As DEP Secretary, I led the fight for Pennsylvania to become the first industrial and coal producing state to adopt these type of standards. I am committed to increasing the standard because it’s good for the environment and will lead to more new jobs. It would be my goal to double the standard by 2021, and work toward 20% of our electricity coming from renewable resources.

When I served in the Rendell Administration we were a leader in clean energy jobs and demonstrated that you can protect the environment while creating jobs. In fact, I spent my entire career disproving the myth that you have to choose between protecting the environment and creating jobs.

A McGinty Administration will lead on energy efficiency. As Secretary, I developed policies that led to Act 129, an initiative that has created jobs while cutting electricity bills by hundreds of millions of dollars. I’ll promote microgrids and other efficiency measures to reduced costs and protect the environment.

Pennsylvania is one of the top greenhouse gas emitters in the world. What is the state's responsibility to lower its emissions? How would you lead the state to lower emissions(if at all)?

Taking on the issue of climate change presents a great opportunity to grow our economy in a clean and efficient way. In a McGinty Administration, Pennsylvania would be a leader in building a sustainable economy and we would significantly cut greenhouse gas and other pollution by putting people to work on renewable energy and energy efficiency, by green buildings and mass transit. And, I'd make it a priority that Pennsylvania become the home to as many companies making the products and equipment and offering the services that will solve the climate challenge and create good jobs.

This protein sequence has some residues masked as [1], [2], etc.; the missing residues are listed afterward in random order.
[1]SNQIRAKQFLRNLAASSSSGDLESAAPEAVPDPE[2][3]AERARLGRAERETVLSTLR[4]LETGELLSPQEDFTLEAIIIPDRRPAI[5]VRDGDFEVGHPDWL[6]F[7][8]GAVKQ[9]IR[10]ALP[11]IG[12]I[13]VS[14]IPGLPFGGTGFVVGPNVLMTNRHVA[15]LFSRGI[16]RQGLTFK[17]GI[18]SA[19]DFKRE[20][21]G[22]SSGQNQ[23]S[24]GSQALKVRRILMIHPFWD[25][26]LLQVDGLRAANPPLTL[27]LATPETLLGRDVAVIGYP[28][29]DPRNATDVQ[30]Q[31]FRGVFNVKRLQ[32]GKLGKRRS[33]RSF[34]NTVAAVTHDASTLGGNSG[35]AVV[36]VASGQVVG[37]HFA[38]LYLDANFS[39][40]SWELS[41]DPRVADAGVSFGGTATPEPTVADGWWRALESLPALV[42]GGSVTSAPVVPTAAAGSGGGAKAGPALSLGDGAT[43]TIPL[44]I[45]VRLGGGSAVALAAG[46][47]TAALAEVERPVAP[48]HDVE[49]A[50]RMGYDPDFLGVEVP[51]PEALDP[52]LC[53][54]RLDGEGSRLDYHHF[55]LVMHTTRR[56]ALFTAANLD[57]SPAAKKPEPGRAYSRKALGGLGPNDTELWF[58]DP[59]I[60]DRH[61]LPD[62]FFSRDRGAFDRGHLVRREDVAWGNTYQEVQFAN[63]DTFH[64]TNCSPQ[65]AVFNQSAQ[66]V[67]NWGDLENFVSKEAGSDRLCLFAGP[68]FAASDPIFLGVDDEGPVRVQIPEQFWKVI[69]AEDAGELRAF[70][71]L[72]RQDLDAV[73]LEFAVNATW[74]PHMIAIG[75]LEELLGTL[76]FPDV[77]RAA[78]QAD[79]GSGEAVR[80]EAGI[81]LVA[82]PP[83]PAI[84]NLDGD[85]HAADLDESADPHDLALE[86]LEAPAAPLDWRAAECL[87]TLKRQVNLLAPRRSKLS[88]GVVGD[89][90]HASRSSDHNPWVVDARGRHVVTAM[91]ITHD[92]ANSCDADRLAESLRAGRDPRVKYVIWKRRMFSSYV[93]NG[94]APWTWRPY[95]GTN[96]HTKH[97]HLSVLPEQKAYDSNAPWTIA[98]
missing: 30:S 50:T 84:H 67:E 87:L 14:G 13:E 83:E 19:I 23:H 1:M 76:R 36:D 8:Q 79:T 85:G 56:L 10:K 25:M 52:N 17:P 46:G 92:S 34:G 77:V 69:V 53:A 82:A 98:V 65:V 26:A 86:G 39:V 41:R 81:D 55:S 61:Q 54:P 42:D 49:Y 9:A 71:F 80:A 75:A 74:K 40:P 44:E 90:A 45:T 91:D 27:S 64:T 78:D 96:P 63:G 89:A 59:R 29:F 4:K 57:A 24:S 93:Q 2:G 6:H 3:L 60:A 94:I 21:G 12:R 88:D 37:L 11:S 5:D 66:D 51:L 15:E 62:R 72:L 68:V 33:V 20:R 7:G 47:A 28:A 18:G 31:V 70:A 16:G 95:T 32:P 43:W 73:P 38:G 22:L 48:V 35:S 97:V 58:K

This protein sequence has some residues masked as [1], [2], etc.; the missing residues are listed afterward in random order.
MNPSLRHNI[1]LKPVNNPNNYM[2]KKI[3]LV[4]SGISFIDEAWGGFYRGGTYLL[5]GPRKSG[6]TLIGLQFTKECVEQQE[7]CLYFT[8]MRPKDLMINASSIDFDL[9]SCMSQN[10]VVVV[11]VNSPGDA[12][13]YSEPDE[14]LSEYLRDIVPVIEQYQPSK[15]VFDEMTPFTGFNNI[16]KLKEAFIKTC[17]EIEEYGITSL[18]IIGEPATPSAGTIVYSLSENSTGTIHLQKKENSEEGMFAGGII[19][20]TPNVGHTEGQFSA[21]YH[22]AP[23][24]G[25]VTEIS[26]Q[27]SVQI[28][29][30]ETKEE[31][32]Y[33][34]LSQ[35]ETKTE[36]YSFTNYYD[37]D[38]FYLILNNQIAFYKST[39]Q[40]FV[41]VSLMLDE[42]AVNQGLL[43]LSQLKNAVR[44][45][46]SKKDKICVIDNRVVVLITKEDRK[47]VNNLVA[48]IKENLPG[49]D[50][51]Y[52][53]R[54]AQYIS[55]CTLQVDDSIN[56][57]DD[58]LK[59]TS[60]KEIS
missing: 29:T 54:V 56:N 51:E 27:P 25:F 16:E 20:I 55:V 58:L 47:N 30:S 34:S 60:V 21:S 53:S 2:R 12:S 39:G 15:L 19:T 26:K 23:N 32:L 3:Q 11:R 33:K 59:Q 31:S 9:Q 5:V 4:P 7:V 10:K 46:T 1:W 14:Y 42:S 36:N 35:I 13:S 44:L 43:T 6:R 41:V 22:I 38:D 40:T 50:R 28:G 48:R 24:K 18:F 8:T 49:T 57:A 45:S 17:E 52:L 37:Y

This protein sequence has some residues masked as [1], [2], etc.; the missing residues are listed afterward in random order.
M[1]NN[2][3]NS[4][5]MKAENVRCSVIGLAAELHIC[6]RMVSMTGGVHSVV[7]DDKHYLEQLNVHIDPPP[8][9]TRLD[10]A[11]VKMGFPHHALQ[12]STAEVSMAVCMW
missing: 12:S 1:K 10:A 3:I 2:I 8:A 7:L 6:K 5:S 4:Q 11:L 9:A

What's your stand on nuclear energy? Would you like to see its use increased in PA?

I think that nuclear energy should be a part of the mix in our overall energy portfolio. As to increased nuclear energy, the costs seem prohibitive. The market will not invest in expensive nuclear, especially when so many other, lower cost alternatives are available.

There are two bills in the PA legislature to change the way the state lists endangered species, giving review power to a political commission, which has been criticized for its lack of scientists, and for making it more difficult for a species to be listed. Do you support these changes? Why or Why not? If no, what would you do with PA's endangered species act?

I oppose these efforts to change the way that we list endangered species. It is critical that we rely on science when making such decisions and the omission of scientists from the process is unacceptable.

I think the current act is doing the job it is intended to do. As governor, I will oppose any effort to weaken it and would be willing to listen to ideas to make it as effective as possible.

What's your favorite natural space in PA?

As a person born and raised in Pennsylvania and a person privileged to work to protect our environment, I cherish our many and diverse natural places. I love the waterfalls of Ricketts Glen and our own Grand Canyon of Pine Creek Gorge, but two very different spaces hold a special place in my heart. The first is Presque Isle State Park in Erie where my team at DEP worked hard to get the resources and support needed to restore the beaches and lakeshore and enable families to enjoy it fully once more. The second is little Pennypack Park in Northeast Philadelphia where, growing up, I spent as much free time as I could splashing around in the creek and exploring the trails with my friends and family.


The Allegheny Front requested interviews with each of the candidates.  Katie McGinty and Rob McCord visited our studios in Pittsburgh, and each interview is attached to the survey story.

Tom Wolf and Allyson Schwartz spoke with our colleagues at StateImpact Pennsylvania. The video links to these interviews are displayed within their survey responses.